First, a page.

In general, neither area allows for motorized recreation like off-road driving, snowmobiling, or the use of motorcycles or ATVs on trails. Additionally, biking is not allowed in the Bob Marshall Wilderness Complex. Visitors to the area are encouraged to visit the websites for Glacier National Park and the Bob Marshall Wilderness Complex for more detailed information on recreational activities.
Hiking is the most popular recreational activity within the Lewis Range. With over 1,000 miles of trails within the mountain range, there are plenty of opportunities for every skill level to enjoy hiking during the non-winter months.
One of the most important things for visitors to the Lewis Range to keep in mind when hiking, especially in more remote areas, is that this range is home to a large population of grizzly bears. Hikers should be bear aware and understand safe practices for hiking in bear country before heading out on longer hikes.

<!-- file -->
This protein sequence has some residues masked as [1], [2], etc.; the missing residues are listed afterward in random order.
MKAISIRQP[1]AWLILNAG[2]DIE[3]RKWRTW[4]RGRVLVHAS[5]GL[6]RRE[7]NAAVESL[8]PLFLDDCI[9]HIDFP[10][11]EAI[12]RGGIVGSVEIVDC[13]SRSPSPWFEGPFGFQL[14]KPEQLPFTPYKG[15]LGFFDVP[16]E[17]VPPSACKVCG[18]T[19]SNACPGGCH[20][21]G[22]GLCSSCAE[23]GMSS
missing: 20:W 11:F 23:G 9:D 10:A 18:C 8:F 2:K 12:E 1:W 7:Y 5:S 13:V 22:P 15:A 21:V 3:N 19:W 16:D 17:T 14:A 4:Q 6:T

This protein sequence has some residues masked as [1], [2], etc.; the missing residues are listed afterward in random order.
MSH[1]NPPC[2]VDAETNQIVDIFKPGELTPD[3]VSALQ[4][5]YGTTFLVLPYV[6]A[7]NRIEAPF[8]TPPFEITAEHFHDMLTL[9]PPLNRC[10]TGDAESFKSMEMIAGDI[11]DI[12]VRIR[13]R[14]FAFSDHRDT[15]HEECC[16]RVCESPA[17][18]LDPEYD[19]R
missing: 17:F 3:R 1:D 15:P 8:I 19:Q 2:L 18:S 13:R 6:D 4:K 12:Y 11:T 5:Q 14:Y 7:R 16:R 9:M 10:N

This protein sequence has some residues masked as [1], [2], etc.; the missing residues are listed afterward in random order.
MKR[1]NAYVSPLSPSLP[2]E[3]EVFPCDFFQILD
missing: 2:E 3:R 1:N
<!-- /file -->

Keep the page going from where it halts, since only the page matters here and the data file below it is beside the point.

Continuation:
Many of the shorter hikes in Glacier National Park are wheelchair accessible, so a larger number of visitors with a range of hiking abilities can enjoy the splendor of the park.
One of the most interesting hiking experiences within the Lewis Range is the Waterton-Glacier International Peace Park Loop. This loop takes you through Glacier National Park and into Canada’s Waterton National Park. It is one of the few International Peace Parks that are located along the US-Canada border.
The National Park Service provides detailed information about international hiking through this area that visitors should be familiar with before hiking across the US-Canada border.
Second to hiking, camping is another very popular recreation activity in the Lewis Range. Within Glacier National Park there are 13 designated campgrounds.
Eight of these campgrounds are well developed with services such as restrooms, water and electricity. Five are primitive and have only basic amenities like picnic tables or fire rings.